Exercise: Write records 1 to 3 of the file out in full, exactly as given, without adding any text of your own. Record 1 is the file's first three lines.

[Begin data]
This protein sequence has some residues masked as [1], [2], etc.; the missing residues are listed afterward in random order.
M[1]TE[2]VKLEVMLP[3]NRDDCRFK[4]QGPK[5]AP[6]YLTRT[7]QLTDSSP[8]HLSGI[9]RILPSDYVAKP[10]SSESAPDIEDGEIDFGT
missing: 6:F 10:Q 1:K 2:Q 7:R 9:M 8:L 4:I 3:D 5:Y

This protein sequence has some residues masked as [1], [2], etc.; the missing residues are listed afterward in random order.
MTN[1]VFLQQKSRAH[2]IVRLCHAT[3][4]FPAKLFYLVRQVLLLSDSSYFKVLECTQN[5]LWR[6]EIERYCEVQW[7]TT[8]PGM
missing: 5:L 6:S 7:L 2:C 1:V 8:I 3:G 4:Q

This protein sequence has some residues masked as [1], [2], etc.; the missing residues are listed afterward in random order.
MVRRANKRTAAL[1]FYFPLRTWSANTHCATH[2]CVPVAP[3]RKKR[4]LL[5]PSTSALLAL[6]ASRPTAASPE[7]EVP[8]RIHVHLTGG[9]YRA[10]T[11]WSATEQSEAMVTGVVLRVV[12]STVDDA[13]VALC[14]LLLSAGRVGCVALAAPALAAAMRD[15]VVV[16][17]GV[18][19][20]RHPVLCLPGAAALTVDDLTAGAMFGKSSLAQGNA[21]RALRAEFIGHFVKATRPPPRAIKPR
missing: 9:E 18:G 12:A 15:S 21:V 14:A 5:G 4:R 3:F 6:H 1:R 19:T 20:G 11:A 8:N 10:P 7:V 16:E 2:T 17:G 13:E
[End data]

This protein sequence has some residues masked as [1], [2], etc.; the missing residues are listed afterward in random order.
M[1]TE[2]VKLEVMLP[3]NRDDCRFK[4]QGPK[5]AP[6]YLTRT[7]QLTDSSP[8]HLSGI[9]RILPSDYVAKP[10]SSESAPDIEDGEIDFGT
missing: 6:F 10:Q 1:K 2:Q 7:R 9:M 8:L 4:I 3:D 5:Y

This protein sequence has some residues masked as [1], [2], etc.; the missing residues are listed afterward in random order.
MTN[1]VFLQQKSRAH[2]IVRLCHAT[3][4]FPAKLFYLVRQVLLLSDSSYFKVLECTQN[5]LWR[6]EIERYCEVQW[7]TT[8]PGM
missing: 5:L 6:S 7:L 2:C 1:V 8:I 3:G 4:Q

This protein sequence has some residues masked as [1], [2], etc.; the missing residues are listed afterward in random order.
MVRRANKRTAAL[1]FYFPLRTWSANTHCATH[2]CVPVAP[3]RKKR[4]LL[5]PSTSALLAL[6]ASRPTAASPE[7]EVP[8]RIHVHLTGG[9]YRA[10]T[11]WSATEQSEAMVTGVVLRVV[12]STVDDA[13]VALC[14]LLLSAGRVGCVALAAPALAAAMRD[15]VVV[16][17]GV[18][19][20]RHPVLCLPGAAALTVDDLTAGAMFGKSSLAQGNA[21]RALRAEFIGHFVKATRPPPRAIKPR
missing: 9:E 18:G 12:A 15:S 21:V 14:A 5:G 4:R 3:F 6:H 1:R 19:T 20:G 11:A 8:N 10:P 7:V 16:E 2:T 17:G 13:E